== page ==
Last year, when the Islanders were scheduled to play the Devils in a preseason game at Barclays, the seating chart for the game showed that most seats on the west end of the arena wouldn’t be sold, thus giving the hockey seating bowl a sort of horseshoe shape. (That game was never played because of the NHL lockout.) And when the Islanders announced plans to move into Barclays last year, they said the arena’s hockey capacity was at 14,500 but could possibly be bumped up to 15,000 or “15,000 plus.” The official hockey capacity is now 15,813. But no major renovations took place; the arena simply decided to sell the obstructed-view seats. It’s not false advertising — the seats are labeled as “limited view,” and they’re less expensive than they’d otherwise be — but the arena doesn’t exactly broadcast the fact that the west end of the arena is far from ideal for hockey. (A Barclays Center spokesperson didn’t immediately respond to a question about the decision to sell these seats or a request for a chart of the 416 seats in the hockey configuration that Yormark said last week wouldn’t be offered for sale because of sightline issues.)
When Barclays officials talk about how the sightlines are great for hockey, they mean everywhere but the west end of the arena. To be sure, there were thousands of fans at Barclays on Saturday who should have had no complaints about their view. But sightlines wrapping from corner to corner behind the west net are problematic, and that’s not an insignificant number of seats. It’s hard to imagine Barclays would sell tickets to a Nets game where one of the baskets wasn’t visible, particularly while boasting about the sightlines and “intimate” environment. American hockey fans already have a bit of a complex, and even those who don’t give such things much thought can tell when the sport is being slighted. The Barclays hockey configuration will make it hard to consider the Islanders anything other than second-class citizens in their own building once they move to Kings County. It’d be one thing for such a funky configuration to exist in an old arena. But this one opened in 2012. Either its owners were shortsighted — the Islanders had made it known they wouldn’t continue to play in the Nassau Coliseum beyond their lease without major renovations — or they didn’t much care about properly accommodating a hockey team.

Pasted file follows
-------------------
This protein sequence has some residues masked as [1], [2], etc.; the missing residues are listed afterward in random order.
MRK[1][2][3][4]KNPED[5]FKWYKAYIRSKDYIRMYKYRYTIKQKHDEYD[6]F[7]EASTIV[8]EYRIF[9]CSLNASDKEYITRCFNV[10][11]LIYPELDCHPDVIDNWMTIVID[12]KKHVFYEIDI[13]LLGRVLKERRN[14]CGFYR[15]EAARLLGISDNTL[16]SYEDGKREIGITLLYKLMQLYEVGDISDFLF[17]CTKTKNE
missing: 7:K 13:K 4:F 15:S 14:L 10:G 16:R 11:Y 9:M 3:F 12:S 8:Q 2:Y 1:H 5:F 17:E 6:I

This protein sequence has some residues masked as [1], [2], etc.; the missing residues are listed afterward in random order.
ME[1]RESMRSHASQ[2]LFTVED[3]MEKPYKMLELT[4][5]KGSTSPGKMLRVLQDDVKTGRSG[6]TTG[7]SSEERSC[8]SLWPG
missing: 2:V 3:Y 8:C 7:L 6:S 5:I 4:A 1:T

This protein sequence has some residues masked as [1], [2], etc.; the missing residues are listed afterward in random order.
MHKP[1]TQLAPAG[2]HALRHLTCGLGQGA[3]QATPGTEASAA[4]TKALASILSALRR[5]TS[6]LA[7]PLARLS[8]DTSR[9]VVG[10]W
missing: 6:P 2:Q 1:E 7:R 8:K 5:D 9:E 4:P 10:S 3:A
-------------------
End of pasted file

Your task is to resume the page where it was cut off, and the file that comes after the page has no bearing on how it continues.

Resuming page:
Then again, there’s another way of looking at the existence of so many obstructed-view seats. Lou Vitale, a longtime Islanders fan from the Upper East Side who sat in the upper level behind the west goal on Saturday night, said the view from those seats was “the one flaw” in an otherwise state-of-the-art building. He wasn’t as down about the view as some other fans, explaining that his tickets were cheaper — he paid $20 for a $14.50 ticket outside the arena — and at least got him in the door. If such seats weren’t offered for sale, such thinking goes, there’d be fewer opportunities to get in at all.
Vitale says his travel time to Barclays is 40 minutes, much shorter than it is to Nassau Coliseum. And when the Isles move in 2015, he intends to be there.
“I’m gonna get some season tickets,” he said Saturday from his limited-view upper-level seat. “But they won’t be here. I guarantee that.”